Criminology and Criminal Justice undergraduate Ian Marder worked on the research project “Criminological Research” as part of the Undergraduate Research Scholarship Scheme in 2010. His supervisor for the project was Dr Anthea Hucklesby.
Here, he talks about his experience of the scheme and the project.
I undertook a variety of activities during my five-week scholarship. For example, I visited several criminal justice institutions, such as Wolds Prison, and I gained experience working in a criminal justice research setting. I cannot express enough how interesting and stimulating it was to work as a researcher, and I hope that I have helped to build relations between my university and the local institutions I visited.
The main attraction of this project was the opportunity for placements, which I would not have been able to arrange by myself. What I appreciated most about these visits, set up by Dr Anthea Hucklesby, was that they allowed me to question practitioners about whatever I wanted, essentially practicing my interviewing skills.
I found that practitioners are subject to pressures from both ‘above’ and ‘below’: for example, the Strategic Department of the West Yorkshire Police are accountable to the Association of Chief Police Officers, as well as to the communities they serve. The salary was also an incentive, as many opportunities like this are unpaid. Overall, this project has given me valuable experience, which will be vital for standing out from the crowd when it comes to choosing a postgraduate institution.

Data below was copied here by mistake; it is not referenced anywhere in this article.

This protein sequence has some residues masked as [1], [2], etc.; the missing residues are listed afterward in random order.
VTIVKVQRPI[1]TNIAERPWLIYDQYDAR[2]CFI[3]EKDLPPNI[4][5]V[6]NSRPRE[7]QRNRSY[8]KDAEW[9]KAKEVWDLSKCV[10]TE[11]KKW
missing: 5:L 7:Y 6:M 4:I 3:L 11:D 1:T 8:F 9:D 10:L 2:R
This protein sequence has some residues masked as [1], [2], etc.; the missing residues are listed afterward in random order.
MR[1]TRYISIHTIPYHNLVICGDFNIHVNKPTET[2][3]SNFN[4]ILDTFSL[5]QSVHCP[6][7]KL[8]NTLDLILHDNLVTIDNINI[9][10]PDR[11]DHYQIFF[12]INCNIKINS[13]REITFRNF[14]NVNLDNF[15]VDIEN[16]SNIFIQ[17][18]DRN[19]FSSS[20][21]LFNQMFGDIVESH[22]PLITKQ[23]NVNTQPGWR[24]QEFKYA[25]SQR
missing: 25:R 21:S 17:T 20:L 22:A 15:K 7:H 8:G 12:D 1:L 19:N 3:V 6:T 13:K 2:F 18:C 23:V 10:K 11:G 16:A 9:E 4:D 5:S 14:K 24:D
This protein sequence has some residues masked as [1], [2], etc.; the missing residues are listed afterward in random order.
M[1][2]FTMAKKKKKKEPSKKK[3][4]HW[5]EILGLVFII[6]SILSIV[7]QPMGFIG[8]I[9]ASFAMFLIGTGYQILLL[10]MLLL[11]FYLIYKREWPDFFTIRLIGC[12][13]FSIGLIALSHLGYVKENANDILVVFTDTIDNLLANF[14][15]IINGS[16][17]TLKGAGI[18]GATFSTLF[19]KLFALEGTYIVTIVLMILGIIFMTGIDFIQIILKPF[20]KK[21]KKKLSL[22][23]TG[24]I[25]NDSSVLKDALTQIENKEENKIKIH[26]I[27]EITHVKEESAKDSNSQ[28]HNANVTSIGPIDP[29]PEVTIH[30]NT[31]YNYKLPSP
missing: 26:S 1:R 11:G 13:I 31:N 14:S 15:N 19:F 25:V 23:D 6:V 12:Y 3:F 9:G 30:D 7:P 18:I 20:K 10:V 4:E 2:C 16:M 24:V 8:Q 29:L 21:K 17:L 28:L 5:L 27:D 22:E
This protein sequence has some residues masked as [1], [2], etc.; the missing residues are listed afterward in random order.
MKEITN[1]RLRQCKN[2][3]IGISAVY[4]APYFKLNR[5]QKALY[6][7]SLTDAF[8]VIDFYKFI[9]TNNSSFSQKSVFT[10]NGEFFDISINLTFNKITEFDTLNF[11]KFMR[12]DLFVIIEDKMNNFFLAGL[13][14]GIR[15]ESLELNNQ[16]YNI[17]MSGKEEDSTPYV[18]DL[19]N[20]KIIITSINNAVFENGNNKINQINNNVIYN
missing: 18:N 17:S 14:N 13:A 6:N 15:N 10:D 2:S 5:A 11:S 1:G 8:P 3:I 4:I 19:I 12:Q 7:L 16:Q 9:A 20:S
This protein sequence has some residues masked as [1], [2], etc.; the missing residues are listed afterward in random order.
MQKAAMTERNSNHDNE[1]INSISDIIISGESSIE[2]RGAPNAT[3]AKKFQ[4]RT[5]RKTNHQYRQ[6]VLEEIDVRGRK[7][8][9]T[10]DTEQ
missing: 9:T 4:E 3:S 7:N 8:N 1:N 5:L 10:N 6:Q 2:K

Prioritise future research interests
Conveniently, for my modules this year, I learned a lot about the police and the prison system. I also gained experience using SPSS, Google Scholar and other electronic research materials.
Without the scholarship, I would have never had the opportunity to speak to practitioners on such a close basis, nor do I think I would have been as motivated academically in my final year. Thanks to the scholarship, I am confident about talking to practitioners and people from all walks of life. Most importantly, it helped me to focus my ideas and prioritise my future research interests.